Hard to imagine that the xBox age still is a time when a kid and his dad can spend an afternoon blowing through a box of .22-caliber shells in the good old pastime of shooting tin cans off the back fence.
Old-fashioned "plinking" is alive and well across America. In fact, not only does it dominate the target-shooting world, target shooting is much larger — and shooters' wallets are much fatter — than the gun industry ever imagined.
A new study sponsored by the shooting sports industry shows target shooters make up an $8.2-billion industry that almost equals what hunters pay annually for guns, ammunition and other gun-related items.
And basic, behind-the-barn plinking accounts for almost three-fourths of all target shooting with handguns and more than half of all rifle shots at targets in the United States, according to the study.
"I don't think anybody really considers themselves a plinker," says Bill Brassard, communications director of the National Shooting Sports Association, which sponsored the study. "It's kind of an old-fashioned thing.
"It's good to know there are still places in the country where you can go out and do that sort of thing," he says.
The NSSA released the report, called "Target Shooting in America: Millions of Shooters, Billions of Dollars," on Wednesday during its Shooting, Hunting and Outdoor Trade Show, known commonly as the SHOT Show, in Las Vegas — the largest trade show of its kind in the world.
The report provides the first clear look at U.S. target shooting-related purchases in the same sort of format that hunting-related expenditures have been tracked for decades.
It includes state-by-state statistics for the number of target shooters, retail sales, taxes and jobs supported by target-shooting — ranging from ammunition manufacturing and sales jobs, but not the 5-cent deposit on the thousands of cans shot off fenceposts across America annually.
"It's the first time it's ever been quantified, really," Brassard says. "It's the first time we have numbers showing how many people are taking part in this activity."
The report provides plenty to chew on.
Oregon has 426,307 target shooters who logged 14.8 million days shooting annually, the report states. That data includes only those who bought goods or services specifically for target-shooting and excludes air guns, the report states.
In Oregon, target shooting contributed $354,248,428 to the state's economy and supported 3,574 jobs, according to the report.
Rifle and handgun shooting dominate target-shooting nationwide, followed by shotgun and muzzleloader shooting, according to the report. California and Texas are the top two states ranked by retail sales, and there are more target-shooters in America than there are people in New York State, the report states.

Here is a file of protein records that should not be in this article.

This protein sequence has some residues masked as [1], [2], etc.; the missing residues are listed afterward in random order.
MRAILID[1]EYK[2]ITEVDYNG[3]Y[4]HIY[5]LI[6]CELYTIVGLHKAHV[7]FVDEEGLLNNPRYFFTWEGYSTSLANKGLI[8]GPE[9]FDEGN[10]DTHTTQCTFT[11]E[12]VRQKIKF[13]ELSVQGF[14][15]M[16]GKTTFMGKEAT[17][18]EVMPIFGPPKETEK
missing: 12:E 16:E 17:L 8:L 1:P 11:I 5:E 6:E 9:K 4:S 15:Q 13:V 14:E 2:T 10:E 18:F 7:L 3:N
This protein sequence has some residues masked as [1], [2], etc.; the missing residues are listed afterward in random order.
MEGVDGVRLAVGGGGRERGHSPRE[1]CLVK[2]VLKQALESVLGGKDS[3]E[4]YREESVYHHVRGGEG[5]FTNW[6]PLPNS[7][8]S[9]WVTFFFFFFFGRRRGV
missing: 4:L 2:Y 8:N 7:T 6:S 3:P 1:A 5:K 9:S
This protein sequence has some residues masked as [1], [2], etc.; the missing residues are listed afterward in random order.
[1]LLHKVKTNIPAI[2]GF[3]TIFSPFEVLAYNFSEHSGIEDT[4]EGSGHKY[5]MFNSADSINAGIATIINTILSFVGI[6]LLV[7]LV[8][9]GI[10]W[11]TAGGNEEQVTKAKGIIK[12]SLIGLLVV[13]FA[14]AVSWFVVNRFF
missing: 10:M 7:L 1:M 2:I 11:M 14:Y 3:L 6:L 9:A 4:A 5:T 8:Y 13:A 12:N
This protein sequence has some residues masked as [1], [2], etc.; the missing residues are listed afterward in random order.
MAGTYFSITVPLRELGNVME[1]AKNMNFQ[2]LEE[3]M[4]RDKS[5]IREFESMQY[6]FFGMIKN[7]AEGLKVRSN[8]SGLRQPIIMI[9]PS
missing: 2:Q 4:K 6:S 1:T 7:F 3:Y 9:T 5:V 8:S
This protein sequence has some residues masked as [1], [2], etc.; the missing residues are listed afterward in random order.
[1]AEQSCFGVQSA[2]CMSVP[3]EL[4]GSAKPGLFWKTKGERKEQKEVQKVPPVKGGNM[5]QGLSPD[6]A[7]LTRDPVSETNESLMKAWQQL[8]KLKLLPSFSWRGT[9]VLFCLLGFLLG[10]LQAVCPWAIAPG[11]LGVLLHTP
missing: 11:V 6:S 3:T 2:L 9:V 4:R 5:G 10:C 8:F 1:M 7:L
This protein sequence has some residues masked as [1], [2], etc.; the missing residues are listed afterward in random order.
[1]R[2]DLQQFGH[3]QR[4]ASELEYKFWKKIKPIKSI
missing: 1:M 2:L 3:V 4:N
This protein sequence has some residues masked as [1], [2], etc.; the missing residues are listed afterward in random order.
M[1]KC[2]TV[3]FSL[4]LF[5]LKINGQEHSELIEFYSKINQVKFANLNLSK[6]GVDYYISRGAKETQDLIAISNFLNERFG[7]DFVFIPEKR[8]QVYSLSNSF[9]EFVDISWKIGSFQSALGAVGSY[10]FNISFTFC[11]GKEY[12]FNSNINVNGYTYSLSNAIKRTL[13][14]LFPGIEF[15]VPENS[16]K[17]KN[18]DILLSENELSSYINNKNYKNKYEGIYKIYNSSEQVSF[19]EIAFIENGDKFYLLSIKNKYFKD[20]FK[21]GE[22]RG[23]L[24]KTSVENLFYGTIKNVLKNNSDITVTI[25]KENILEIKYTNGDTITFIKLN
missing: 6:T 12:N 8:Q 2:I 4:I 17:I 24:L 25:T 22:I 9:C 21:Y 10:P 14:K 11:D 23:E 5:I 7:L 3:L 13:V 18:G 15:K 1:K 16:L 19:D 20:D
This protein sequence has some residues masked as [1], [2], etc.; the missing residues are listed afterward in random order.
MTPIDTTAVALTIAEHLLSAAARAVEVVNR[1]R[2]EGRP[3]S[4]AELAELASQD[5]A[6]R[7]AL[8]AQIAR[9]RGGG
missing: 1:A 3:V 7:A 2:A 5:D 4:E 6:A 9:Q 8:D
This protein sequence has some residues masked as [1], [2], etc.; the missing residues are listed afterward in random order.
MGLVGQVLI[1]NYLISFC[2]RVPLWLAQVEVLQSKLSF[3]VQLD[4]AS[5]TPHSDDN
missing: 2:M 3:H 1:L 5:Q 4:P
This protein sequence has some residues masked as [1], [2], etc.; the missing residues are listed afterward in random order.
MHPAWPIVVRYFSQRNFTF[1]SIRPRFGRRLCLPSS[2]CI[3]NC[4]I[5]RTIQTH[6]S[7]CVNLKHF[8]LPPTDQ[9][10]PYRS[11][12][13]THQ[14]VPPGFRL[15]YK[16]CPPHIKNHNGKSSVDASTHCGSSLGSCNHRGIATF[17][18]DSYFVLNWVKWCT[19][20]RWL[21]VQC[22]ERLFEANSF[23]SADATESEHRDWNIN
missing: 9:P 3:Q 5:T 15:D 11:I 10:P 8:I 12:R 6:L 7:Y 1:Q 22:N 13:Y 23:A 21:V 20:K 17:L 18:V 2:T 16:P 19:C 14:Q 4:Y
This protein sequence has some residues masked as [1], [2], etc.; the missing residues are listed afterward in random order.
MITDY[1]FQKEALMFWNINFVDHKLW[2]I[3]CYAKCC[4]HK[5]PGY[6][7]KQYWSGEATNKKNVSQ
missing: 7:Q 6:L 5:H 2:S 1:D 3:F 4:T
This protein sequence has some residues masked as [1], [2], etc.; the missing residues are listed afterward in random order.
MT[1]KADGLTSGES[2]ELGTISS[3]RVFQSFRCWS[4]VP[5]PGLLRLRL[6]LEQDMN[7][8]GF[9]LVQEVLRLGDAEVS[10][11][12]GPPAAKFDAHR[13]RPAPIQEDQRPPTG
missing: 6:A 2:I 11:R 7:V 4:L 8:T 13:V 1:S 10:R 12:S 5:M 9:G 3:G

The category of "plinking or informal" target shooting accounts for 73 percent of participation among rifle-shooters. Sighting in rifles is a distant second, accounting for 22 percent of the activity. Only 6 percent of target shooting involves high-powered rifles and silhouette targets, the report states.
Among rifle-shooters, 57 percent are plinkers, slightly above the 52 percent who target shoot to sight in their rifles. Benchrest shooting accounts for a quarter of all target shooting.
Last spring, NSSA and the Association of Fish and Wildlife Agencies released its "Hunting in America" economic and participation report to a room full of hunting and shooting-sports writers.
"What we heard a lot from the audience was, 'what about target shooting?' " Brassard says.
The report authors relied on target-shooting participants as reported by the National Sporting Goods Association multiplied by the average annual expenditures on firearms as reported by Southwick Associates' annual report for the industry. Estimates were broken down by weapons, and deductions were made for firearms sold for hunting and target-shooting.
The report also relies on manufacturers' excise taxes as reported by federal agencies.
The report doesn't assert that target-shooting is as relevant to the American economy as hunting, which accounts for $8.4 billion in firearms and firearms-related sales annually.
Target-shooters, for instance, typically don't buy waterproof camouflage suits, tree stands, stay in as many hotels or travel far distances.
"Target-shooting is much more localized," Brassard says from the SHOT Show floor, where media credentials had to be cut off at 2,500 because of space.
Coupled with other studies that show one in five gun owners is less than 5 years into shooting, the study concludes target-shooters tend to be younger, more female and more urban-based, Brassard says.
"In many ways, they reflect the changing face in target shooting," he says.
And that face may look far more familiar than many expect.
"There are many more gun owners than one might think," Brassard says. "They might not talk about it in the workplace or socially, but they are avid target-shooters, from just plain plinking all the way up to competitive shooting.
"Because it's fun," he says.
Reach reporter Mark Freeman at 541-776-4470 or firstname.lastname@example.org. Follow him on Twitter at http://twitter.com/MarkCFreeman